• Visitors bask in a golden sunset at Dickey Ridge Visitor Center in Shenandoah National Park

    Shenandoah

    National Park Virginia

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Springs and Seeps

Nature and Science

Current, clear information regarding the location and condition of springs and seeps is lacking for Shenandoah National Park. One report (DeKay 1972) indicates that there are as many as 854 surface water sources in the park. It is unclear whether or not this number represents springs alone or if other surface waters (streams primarily) are included. Most information about springs in the park has focused on roughly 70 springs that are located near Skyline Drive or along the Appalachian Trail. Park staff members have prepared a request for funding to support an investigation to learn more about these important water resources.

Public Health Connections

Water at springs and seeps can contain microbes which can make humans sick, even if wildlife drink it without serious effects. All backcountry water, including spring water, should be boiled for at least one minute, filtered, or treated with purification tablets before drinking.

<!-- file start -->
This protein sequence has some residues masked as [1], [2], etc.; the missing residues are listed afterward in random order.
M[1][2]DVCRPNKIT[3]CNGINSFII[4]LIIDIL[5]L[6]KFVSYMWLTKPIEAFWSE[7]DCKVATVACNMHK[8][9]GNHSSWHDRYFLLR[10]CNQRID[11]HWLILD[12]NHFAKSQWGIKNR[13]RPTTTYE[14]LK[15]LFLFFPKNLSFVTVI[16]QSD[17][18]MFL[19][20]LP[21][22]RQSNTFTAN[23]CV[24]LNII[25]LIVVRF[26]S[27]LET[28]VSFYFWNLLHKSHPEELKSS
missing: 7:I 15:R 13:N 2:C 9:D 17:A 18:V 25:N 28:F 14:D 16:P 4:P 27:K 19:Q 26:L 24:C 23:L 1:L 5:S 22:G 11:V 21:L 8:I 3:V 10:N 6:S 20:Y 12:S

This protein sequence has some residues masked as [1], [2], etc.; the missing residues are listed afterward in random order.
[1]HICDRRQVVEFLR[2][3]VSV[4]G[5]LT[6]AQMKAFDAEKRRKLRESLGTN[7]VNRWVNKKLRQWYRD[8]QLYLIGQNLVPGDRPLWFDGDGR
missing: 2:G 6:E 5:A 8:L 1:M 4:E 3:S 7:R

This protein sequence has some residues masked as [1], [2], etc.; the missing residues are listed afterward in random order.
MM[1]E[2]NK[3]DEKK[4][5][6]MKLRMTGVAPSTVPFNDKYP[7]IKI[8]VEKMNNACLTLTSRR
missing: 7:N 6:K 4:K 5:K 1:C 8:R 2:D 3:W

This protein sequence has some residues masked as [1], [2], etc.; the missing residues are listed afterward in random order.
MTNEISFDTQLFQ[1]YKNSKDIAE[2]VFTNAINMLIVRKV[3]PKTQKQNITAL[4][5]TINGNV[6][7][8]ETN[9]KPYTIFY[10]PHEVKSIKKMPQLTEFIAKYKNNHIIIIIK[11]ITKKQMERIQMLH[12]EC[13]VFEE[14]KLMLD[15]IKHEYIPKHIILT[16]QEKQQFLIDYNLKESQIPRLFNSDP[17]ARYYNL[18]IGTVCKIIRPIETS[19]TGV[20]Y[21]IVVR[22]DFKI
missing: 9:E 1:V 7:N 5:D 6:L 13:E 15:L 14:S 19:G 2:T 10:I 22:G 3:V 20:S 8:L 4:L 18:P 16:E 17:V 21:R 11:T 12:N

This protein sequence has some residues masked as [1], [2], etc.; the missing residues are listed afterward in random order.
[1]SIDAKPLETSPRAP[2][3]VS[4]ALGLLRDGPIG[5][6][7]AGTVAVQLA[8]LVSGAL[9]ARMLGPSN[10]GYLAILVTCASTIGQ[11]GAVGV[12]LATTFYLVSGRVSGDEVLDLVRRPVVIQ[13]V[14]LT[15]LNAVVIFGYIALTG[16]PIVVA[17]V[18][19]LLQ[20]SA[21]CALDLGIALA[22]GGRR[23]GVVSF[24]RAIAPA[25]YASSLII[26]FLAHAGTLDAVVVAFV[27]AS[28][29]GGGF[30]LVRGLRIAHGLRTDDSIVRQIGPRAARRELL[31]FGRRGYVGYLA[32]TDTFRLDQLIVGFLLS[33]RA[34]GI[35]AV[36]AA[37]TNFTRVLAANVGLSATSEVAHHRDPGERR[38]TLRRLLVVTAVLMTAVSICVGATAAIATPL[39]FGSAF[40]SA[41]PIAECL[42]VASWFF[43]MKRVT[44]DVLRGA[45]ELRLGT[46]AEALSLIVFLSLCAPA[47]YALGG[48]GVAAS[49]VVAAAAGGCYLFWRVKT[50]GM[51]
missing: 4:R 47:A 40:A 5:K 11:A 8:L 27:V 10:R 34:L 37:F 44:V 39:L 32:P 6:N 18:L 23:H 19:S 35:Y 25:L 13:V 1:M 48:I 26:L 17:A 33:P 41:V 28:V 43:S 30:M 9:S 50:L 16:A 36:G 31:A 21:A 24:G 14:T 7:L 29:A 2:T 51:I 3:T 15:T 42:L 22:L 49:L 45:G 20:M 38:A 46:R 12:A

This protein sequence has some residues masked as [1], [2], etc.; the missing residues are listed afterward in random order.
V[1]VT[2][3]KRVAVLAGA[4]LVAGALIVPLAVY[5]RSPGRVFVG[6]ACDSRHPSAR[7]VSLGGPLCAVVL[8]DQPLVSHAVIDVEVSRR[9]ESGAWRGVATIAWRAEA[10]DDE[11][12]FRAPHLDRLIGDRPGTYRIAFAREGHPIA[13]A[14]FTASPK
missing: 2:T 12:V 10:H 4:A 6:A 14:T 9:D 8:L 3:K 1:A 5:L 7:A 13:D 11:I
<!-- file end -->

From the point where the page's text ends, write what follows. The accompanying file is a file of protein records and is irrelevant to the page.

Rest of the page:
Related Information

One useful reference specific to Shenandoah National Park containing information about springs is:

DeKay, R.H. 1972. Development of ground-water supplies in Shenandoah National Park, Virginia. Mineral Resources Report 10. Virginia Division of Mineral Resources. 158pp.

A general reference to springs in Virginia is:

Weigmann, D.L. et. al. 1993. Springs of Virginia: a guide to spring management and protection. Virginia Water Resources Research Center, Virginia Polytechnic Institute and State University, Blacksburg, Virginia.

Did You Know?

The huge gray granite boulders rise above the green ridges of Old Rag Mountain.

A favorite of hikers, Shenandoah National Park’s Old Rag Mountain is made of billion-year-old granite.